1964 Horatio Alger Award Winner
"There is no substitute for a good education."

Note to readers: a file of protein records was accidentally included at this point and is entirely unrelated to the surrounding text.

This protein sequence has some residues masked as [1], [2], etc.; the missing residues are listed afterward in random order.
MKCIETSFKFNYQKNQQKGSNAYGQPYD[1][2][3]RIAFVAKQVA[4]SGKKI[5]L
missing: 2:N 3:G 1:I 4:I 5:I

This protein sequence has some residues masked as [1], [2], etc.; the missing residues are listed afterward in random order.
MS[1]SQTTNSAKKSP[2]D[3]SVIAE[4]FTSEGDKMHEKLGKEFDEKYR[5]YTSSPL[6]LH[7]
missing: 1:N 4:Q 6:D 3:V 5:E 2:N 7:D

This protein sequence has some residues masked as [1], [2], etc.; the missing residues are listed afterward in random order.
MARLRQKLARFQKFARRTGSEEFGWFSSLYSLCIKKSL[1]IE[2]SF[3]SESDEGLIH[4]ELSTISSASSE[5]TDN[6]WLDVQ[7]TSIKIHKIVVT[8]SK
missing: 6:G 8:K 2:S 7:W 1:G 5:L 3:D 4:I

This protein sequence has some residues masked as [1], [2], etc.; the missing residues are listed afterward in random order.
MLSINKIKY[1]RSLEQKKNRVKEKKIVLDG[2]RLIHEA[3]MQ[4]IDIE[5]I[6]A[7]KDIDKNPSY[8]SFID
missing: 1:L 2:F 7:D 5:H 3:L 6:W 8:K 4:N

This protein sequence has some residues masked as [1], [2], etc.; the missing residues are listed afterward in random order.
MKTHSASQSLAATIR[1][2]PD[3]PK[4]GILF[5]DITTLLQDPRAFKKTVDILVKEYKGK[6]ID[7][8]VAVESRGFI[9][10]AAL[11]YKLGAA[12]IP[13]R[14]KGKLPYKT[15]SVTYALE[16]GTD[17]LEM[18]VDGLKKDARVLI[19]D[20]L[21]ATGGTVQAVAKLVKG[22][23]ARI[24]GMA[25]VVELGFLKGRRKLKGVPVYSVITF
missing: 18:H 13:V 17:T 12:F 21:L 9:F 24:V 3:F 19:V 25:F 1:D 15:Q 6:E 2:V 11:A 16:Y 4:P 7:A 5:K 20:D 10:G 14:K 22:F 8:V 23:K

John Warner was born in 1897 on a farm near Goshen, Indiana. When he was eight, his father died. Warner and his older brother went to work before and after school and during summers to help their mother and two sisters. Warners's mother had been a schoolteacher before she married, and she encouraged her children to stay in school. He attended a one-room schoolhouse and worked on local farms. In high school, he began working for a furniture manufacturer and became a cabinetmaker. He enrolled at Indiana University and majored in chemistry. Through a combination of work, loans, and scholarships, he graduated in 1918 with a degree. He worked in Philadelphia as a chemist while earning a master's degree in 1920 and then a Ph.D. in 1923. He did postdoctoral work in physics at the University of Michigan. Following research jobs with oil companies in Tulsa and Fort Worth in the early 1920s, he accepted a position as an instructor in chemistry at the Carnegie Institute of Technology in Pittsburgh. He advanced through the academic ranks to professor of chemistry and headed that department from 1938 until 1949. During World War II, he supervised research on the chemistry and metallurgy of plutonium for the Manhattan Project. He was appointed president of the Carnegie Institute in 1950.* Deceased